(all times shown are CT)


Sunday, April 23
8 - 10am


Functional retinal imaging: Optoretinography (ORG) and beyond (MOI)

Contributing section (s): MOI
Organizer(s): Michael Pircher and Robert J. Zawadzki
Speaker(s): Clara Pfäffle, Ramkumar Sabesan, Ed N. Pugh, Jr., Zhuolin Liu, Juliette McGregor, Maciej D. Wojtkowski and Jennifer J. Hunter
Functional assessment of the retina in vivo is of great interest to clinical and experimental ophthalmology because it promises to provide a more sensitive diagnosis and monitoring of ocular disease. The development of corresponding imaging instrumentation offering cellular resolution is critically needed for research and validation of novel ocular treatments and therapies. In this symposium, world-renowned experts will cover the latest developments in the field of multidisciplinary ophthalmic imaging, including in vivo probing of different retinal functions in health, disease, and under treatments. Various acquisition and excitation techniques for accessing retinal function are introduced that are based on optical coherence tomography, two-photon excitation and adaptive optics.

Cell death in ocular health and disease: Mechanisms and emerging therapeutics (IM)

Contributing section (s): AP, BI, CO, EY, GEN, PH, RE, RC, VI, VN
Organizer(s): Ashok Kumar, Vishal Jhanji and Lynn Hassman
Speaker(s): Kim Newton, Francois Paquet-Durand, Deborah Ferrington, Eric Pearlman, Sarah L. Doyle and Shusheng Wang
Cell death is a fundamental biological process with key roles in development, tissue homeostasis, and immunity. Cells dying in response to injury or infection trigger immune responses to activate host defense and tissue repair mechanisms. Emerging evidence demonstrates that cell death is a central process in immune regulation and is implicated in the pathogenesis of inflammatory and degenerative diseases. The dysregulation of cell death has been linked to multiple eye diseases including glaucoma, AMD, retinopathy, and ocular infections. Our knowledge about the molecular machinery that controls cell death processes has expanded substantially with the discovery of distinct modes of programmed cell death (PCD): pyroptosis, necroptosis, ferroptosis, and autophagic. While signals arising during PCD are often orchestrated to modulate protective immune responses and promote tissue repair, they can also, paradoxically, lead to tissue damage and increase disease severity. This symposium will cover topics on the molecular and cellular mechanisms that mediate the different forms of cell death as well as current concepts targeting cell death processes in disease therapy. 

Mechanisms behind myopia control treatments (VI)

Contributing section (s): AP, CL, CO, LE, PH, VN
Organizer(s): Fuensanta A. Vera-Diaz, and Jos J. Rozema
Speaker(s): Padmaja Sankaridurg, Frank Schaeffel, Kate Gifford, Linda Lundström, Reagan Ashby, Lisa Ostrin and Norberto Lopez-Gil
This symposium will assess the most up-to-date knowledge on the mechanisms behind clinically used myopia control treatments.


Thursday, April 27
8 - 10am

Advanced molecular and bioinformatics methods define a new horizon for eye disease (IM)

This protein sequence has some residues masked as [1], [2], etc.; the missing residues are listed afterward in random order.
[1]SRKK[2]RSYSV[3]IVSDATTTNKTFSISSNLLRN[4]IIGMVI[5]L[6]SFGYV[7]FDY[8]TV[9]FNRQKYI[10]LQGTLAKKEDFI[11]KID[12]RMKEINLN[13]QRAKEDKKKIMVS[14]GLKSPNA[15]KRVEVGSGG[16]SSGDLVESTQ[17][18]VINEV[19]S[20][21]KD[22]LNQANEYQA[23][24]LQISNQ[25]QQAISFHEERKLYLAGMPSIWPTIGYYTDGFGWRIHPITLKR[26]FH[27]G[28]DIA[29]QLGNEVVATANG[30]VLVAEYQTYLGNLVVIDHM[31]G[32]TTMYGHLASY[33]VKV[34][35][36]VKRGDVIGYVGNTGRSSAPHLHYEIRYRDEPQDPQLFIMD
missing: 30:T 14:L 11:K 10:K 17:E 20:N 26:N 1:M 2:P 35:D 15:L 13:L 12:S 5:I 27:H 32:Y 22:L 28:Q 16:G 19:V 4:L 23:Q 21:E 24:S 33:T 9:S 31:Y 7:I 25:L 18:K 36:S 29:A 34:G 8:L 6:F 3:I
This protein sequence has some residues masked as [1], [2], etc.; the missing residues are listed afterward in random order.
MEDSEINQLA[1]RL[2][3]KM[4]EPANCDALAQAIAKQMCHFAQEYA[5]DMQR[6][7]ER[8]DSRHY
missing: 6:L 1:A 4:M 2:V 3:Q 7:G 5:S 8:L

Contributing section (s): AP, CL, CO, GEN, PH, RE, VN
Organizer(s): Lynn Hassman, Ashok Kumar and Antony St. Leger
Speaker(s): Tave van Zyl, David Mackey, Joseph Lin, Thuy Doan, Ashok Kumar, Monique van der Wijst and Dharmalingam Kuppamuthu
The past two decades have witnessed rapid progress in molecular technologies, such as the ability to rapidly and affordably sequence entire genomes or analyze the expression of tens of thousands of genes and map epigenetic landscapes at the single-cell level. With these biological advances, the need to process, store and interpret incredibly large datasets in a similarly high-throughput fashion has stimulated a parallel development of advanced informatics techniques. 

This bioinformatic revolution has yielded multiple resources available to eye researchers. For example, the increasing number of healthy and disease genomes sequenced can power the discovery of pathogenic molecules and organisms. Additionally, ocular tissue gene expression atlases can be mined for comparative genetic analysis, used to optimize animal models of human disease, or to generate hypotheses about how immune cells or pathogens interact with the tissue microenvironment to mediate disease. Finally, the ability to perform integrative analysis on published datasets can vastly expand the research capacity of individual labs. This symposium will present multiple molecular and bioinformatic methods, illustrate how the integration of techniques and datasets can expedite the discovery, and foster discussion on how a team-based approach can advance eye disease research.

Aging and sex as risk factors across multiple eye diseases: Understanding the biological roles they play (LE)

Contributing section (s): BI, CL, CO, GL, RE, RC, VI
Organizer(s): Juliet A. Moncaster, and Catherine Cheng
Speaker(s): Hugh Taylor, Melinda K. Duncan, Paul L. Kaufman, Pete Williams, Christine A. Curcio, Jay M. Stewart and Cintia S. De Paiva
Aging and Sex are risk factors across multiple eye diseases, however, the underlying biological mechanisms driven by these risk factors are not well understood. This Symposium will provide our current understanding of the biological mechanisms underlying Aging and Sex as risk factors in cataracts, presbyopia, glaucoma, age-related macular degeneration (AMD), diabetic retinopathy, and dry eye disease and provide possible commonalities across these diseases. The Symposium will begin with an epidemiological overview across the multiple eye diseases and then delve into the specific diseases.